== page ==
March 31, 2011
Noted hothead and malcontent Zydrunas Ilgauskas(notes) flew off the handle again Wednesday night, as the Miami Heat reserve center's prickly demeanor, legendary deviousness and total lack of on-court decorum raised the ire of Washington Wizards rookie John Wall(notes). If I've asked the question once, I've asked it 100 times: When will we as a basketball-watching culture stand up and demand an end to Big Z's reign of terror?
The awkward square-off came with just under nine minutes remaining in the second quarter, with the Wiz up a point on the visiting Heat. Sarah Schorno Kogod gives us the blow-by-blow at NBC Washington's Capital Games:
While guarding Zydrunas Ilgauskas in the second quarter, the usually subdued John Wall took two elbows to the head. The first one he was able to shrug off, but the second got to him, so he retaliated by taking a swing and landing a body shot on Ilgauskas. That started a scuffle.
(The matter of Juwan Howard's involvement in things has been handled ably, as always, by Trey Kerby at The Basketball Jones. Nothing more need be said there, as far as I'm concerned.)
After the dust settled, the refs huddled to dole out punishment. After about 10 minutes of conferencing and watching replays, the verdicts, via Howard Fendrich of the Associated Press: "Wall and Ilgauskas each was assessed a flagrant foul-2 and ejected. Howard was called for a technical foul and ejected for escalation; McGee was called for a technical but allowed to stay in the game."
As Ira Winderman of the South Florida Sun-Sentinel noted, Ilgauskas and Howard for Wall is "a trade the Heat would make every time." Unfortunately, it doesn't work in the Trade Machine because of Juwan and Z's contracts. There's always a wrinkle, especially when you're talking about Ol' Man Howard's furrowed brow.
While Wall and Ilgauskas got the gate for receiving flagrant-2s rather than "fighting" or "punching" fouls, the league office will undoubtedly take a closer look at the sequence, which could lead to a changed call and some additional discipline. According to Section VI of Rule No. 12A ("Fouls and Penalties") of the Official Rules of the National Basketball Association, commissioner David Stern can hit fighters with fines "not exceeding $50,000 and/or suspension."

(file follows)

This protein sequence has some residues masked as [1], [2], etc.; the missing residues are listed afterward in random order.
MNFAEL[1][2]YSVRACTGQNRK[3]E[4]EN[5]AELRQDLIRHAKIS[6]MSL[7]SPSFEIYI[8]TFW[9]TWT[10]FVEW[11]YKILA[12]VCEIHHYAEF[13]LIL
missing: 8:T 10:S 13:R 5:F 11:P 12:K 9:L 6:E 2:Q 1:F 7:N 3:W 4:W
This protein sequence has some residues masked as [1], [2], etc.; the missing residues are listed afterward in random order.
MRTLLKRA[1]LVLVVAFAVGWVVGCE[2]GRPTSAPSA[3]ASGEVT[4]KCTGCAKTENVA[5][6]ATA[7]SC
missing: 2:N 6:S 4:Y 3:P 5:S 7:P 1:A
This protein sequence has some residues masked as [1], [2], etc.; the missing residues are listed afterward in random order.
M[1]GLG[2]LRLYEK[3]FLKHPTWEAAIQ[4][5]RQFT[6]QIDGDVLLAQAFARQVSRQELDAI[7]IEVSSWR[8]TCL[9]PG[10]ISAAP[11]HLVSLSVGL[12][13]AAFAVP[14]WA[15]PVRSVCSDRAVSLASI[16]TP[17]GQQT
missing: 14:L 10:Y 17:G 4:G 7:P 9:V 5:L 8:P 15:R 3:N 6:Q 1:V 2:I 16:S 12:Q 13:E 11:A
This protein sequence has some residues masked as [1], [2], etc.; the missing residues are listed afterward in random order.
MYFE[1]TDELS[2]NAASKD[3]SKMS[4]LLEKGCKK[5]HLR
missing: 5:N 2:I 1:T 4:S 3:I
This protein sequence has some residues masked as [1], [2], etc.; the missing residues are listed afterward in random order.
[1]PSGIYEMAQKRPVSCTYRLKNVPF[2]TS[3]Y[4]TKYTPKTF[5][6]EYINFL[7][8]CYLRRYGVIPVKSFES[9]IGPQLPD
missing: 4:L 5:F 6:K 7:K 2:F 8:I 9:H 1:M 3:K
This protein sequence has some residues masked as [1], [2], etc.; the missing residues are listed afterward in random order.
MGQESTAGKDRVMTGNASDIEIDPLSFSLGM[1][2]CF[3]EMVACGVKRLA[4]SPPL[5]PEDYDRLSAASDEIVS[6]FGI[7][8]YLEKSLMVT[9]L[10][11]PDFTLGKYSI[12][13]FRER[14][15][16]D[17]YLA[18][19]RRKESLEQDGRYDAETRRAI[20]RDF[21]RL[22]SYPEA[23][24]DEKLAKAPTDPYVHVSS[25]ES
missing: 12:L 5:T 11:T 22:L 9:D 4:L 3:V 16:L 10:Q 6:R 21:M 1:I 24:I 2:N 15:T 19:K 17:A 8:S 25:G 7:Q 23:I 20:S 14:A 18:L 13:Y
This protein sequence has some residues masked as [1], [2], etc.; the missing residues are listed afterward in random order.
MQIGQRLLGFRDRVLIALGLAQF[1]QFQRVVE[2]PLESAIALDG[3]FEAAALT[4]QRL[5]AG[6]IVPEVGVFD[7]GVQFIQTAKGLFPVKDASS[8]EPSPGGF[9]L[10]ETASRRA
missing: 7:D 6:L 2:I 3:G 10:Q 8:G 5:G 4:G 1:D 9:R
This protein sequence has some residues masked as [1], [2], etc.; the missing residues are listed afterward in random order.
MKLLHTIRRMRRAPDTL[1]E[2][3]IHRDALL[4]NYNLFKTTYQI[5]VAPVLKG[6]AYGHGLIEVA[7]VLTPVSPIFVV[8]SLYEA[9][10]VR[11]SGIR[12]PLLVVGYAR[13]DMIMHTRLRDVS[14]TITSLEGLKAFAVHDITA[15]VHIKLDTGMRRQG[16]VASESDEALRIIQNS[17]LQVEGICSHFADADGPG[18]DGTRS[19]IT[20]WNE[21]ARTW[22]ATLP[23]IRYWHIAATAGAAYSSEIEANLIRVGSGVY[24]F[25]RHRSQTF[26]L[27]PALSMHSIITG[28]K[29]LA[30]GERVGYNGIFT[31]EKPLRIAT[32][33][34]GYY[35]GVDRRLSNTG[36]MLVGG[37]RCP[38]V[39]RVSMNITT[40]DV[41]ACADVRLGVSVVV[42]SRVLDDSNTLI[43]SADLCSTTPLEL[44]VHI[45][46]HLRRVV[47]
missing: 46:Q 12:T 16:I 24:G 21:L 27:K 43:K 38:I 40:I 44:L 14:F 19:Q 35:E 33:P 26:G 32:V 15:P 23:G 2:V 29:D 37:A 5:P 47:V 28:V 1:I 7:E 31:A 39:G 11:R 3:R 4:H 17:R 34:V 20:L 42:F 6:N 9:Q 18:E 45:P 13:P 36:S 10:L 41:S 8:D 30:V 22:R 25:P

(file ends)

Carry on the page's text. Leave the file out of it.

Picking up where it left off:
Interestingly, the rule specifically covering "punching fouls" mandates a one-game minimum suspension, with additional games and fines coming at the commissioner's discretion. That raises a question: Did John Wall really throw a punch? I'd say no.
Checking the video again, it looks like an elbow or forearm shiver to me; Wall certainly didn't lead with his fist. Wizards coach Flip Saunders spun it that way, too, telling Wizards beat man Michael Lee of the Washington Post that he's hopeful Wall won't receive more punishment from the league because from "what the referees said, I don't think it warrants it because it was just elbows that were thrown, not punches."
It probably doesn't much matter one way or the other — Pro Basketball Talk's Kurt Helin is almost certainly right that suspensions are on the way, and no matter how you define Wall's offense, he's getting dinged.
Still, in the interest of getting things right, Wall's retaliation seemed to me to be just that, repaying in kind Ilgauskas' elbows and returning like for like, albeit more forcefully and more obviously. (You've got to hide 'em better than that, youngblood. Classic rookie mistake.)
Ilgauskas didn't comment on the altercation after the game, though he did manage to share some "obscene arm gestures" with the crowd as he left the court, according to the Miami Herald's Joseph Goodman, which I'm sure will please the commish to no end. Wall, however, did talk about the donnybrook, as reported by the Post's Lee:
Wall said he was shaken by the first elbow, which hit him square in the face, but he responded by going harder after the ball. But when Ilgauskas swung his arm around to hit him again with the left, he snapped. Wall wasn't merely trying to protect his face, but also his reputation -- since he doesn't want to be seen as someone who will back down. "Second one, I got hit and I reacted," Wall said. [...]
"I'm disappointed with how I reacted to it. I let my teammates. I let my organization down."
While Wizards fans applauded Wall as he headed back to the locker room for standing up for himself, it's good that he recognizes he didn't do a smart thing — as he told Lee, protecting one another is great, "but [...] we've got to be better and just get a technical or try to get nothing, try not to get ejected out of the game." Otherwise, you leave your team (which stinks) shorthanded against LeBron James(notes), Dwyane Wade(notes) and Chris Bosh(notes) (who are good). That's a recipe for an eventual 123-107 defeat.
Video of the tiff via Ben Golliver.